Barren, then Durban
A busy year for Sri Lanka ended with consecutive series defeats, devastating resignations, a drug ban, and financial ruin for the governing body of cricket. However, a historic Test victory in South Africa - their first win in 16 Test matches - brought an indelible end to a topsy-turvy 2011.
The complaint in 2010 was that the FTP did not allocate enough Test matches to the side, but in 2011, Sri Lanka were blessed with 11 - they won one and lost four. By the end of the year, Tillakaratne Dilshan's men had lost three consecutive Test series.
Angelo Mathews' maiden Test century, a blistering 193 by Dilshan against England (the highest score by a Sri Lankan at Lord's), and Kumar Sangakkara's first Test centuries in England and South Africa, together with hundreds from Prasanna Jayawardene, Mahela Jayawardene and Thilan Samaraweera provided some resistance. But on seven occasions in the five-day game, Sri Lanka were bowled out for less than 200 runs.
In Muttiah Muralitharan's absence Rangana Herath, who was the third-highest Test wicket-taker in 2011, and Chanaka Welegedara shouldered much of the load for Sri Lanka. Since Murali's retirement, however, Sri Lanka have struggled to bowl out their opposition.
Their inability to win more than one Test in 2011 saw them plummet down the rankings to end the year in sixth place. But there is light at the end of the tunnel. They were not considered a threat to the hosts on their tour of South Africa, but after being crushed in the first Test by an innings and 81 runs, Sri Lanka regrouped in Durban to level the series, resulting in Test cricket's biggest upset of the year.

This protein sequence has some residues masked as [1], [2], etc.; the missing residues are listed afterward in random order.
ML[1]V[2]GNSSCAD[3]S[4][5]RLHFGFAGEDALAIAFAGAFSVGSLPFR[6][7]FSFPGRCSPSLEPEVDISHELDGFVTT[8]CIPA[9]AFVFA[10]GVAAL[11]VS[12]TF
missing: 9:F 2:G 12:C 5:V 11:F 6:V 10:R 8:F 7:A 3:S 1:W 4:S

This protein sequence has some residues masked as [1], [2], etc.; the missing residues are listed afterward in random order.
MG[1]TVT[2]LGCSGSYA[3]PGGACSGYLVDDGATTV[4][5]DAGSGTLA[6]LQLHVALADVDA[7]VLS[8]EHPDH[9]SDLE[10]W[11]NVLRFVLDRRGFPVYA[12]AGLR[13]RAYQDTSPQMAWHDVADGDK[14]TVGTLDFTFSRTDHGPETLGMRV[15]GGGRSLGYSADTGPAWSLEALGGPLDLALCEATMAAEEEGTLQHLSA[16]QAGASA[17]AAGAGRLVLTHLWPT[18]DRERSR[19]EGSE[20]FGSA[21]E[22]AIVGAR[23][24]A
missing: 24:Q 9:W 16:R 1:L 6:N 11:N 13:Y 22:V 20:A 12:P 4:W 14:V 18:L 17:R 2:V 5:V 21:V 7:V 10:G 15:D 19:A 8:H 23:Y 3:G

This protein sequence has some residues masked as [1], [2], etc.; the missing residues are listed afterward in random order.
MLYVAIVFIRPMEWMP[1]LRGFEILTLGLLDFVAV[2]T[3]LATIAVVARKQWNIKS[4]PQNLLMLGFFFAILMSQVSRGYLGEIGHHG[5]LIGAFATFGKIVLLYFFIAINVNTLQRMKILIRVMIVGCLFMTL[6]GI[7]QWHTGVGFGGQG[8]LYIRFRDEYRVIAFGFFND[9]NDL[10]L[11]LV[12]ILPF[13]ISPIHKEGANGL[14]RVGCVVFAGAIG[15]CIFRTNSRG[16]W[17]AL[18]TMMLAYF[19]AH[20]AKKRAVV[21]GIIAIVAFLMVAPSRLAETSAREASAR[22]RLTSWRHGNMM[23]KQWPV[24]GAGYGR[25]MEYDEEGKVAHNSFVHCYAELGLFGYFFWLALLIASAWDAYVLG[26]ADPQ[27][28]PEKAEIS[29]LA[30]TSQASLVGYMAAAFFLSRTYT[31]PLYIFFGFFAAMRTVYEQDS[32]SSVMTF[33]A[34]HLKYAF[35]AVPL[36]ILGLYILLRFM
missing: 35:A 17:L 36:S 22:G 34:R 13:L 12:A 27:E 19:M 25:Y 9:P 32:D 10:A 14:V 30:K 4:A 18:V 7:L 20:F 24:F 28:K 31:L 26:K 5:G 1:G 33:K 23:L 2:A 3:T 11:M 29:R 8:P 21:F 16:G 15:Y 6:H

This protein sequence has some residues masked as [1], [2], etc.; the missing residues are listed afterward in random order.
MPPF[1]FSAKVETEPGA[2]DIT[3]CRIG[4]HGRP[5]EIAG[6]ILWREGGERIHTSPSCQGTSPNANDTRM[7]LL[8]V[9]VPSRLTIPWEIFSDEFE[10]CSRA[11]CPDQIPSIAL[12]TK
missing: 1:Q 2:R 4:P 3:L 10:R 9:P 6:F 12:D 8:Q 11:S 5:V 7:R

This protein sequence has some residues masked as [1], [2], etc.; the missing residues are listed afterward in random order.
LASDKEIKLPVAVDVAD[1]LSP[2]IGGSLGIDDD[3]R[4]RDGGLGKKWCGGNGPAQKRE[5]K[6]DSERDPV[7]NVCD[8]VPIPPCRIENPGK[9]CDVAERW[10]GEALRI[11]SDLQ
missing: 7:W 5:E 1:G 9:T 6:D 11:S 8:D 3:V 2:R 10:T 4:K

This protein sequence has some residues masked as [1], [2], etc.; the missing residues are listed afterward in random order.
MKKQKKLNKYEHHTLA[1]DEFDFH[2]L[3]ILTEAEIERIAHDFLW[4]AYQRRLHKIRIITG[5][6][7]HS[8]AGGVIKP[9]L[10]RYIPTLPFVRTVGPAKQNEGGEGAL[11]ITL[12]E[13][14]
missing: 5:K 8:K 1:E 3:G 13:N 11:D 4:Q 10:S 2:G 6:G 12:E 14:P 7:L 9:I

In ODIs too, Sri Lanka's fans were unable to find solace in their team's performances. Since losing the World Cup final to India in April, they suffered successive series defeats against England, Australia and Pakistan. Adding to their woes, shortly after the World Cup, it was revealed that opening batsman Upul Tharanga, who averaged 56.42 in the World Cup, had negligently consumed a banned substance, becoming the first Sri Lankan cricketer to be handed a drug suspension.
The World Cup final was the last time Sangakkara captained Sri Lanka. With him also went vice-captain Mahela Jayawardene and chairman of selectors Aravinda de Silva. If these resignations were not catastrophic enough, Sri Lanka also prematurely lost Lasith Malinga in Test cricket.
Off the field, the situation was bleaker. Inept government-appointed administrators, unable to work within their budget during the World Cup, left the board destitute. As a result, players remained unpaid for ten months. Staff and clubs too were left without wages and fees, and the domestic first-class tournament was postponed. The ICC, which appears to no longer have faith in Sri Lanka's board, recently paid the World Cup fees directly to the players, instead of remitting the funds to the board as is normally done.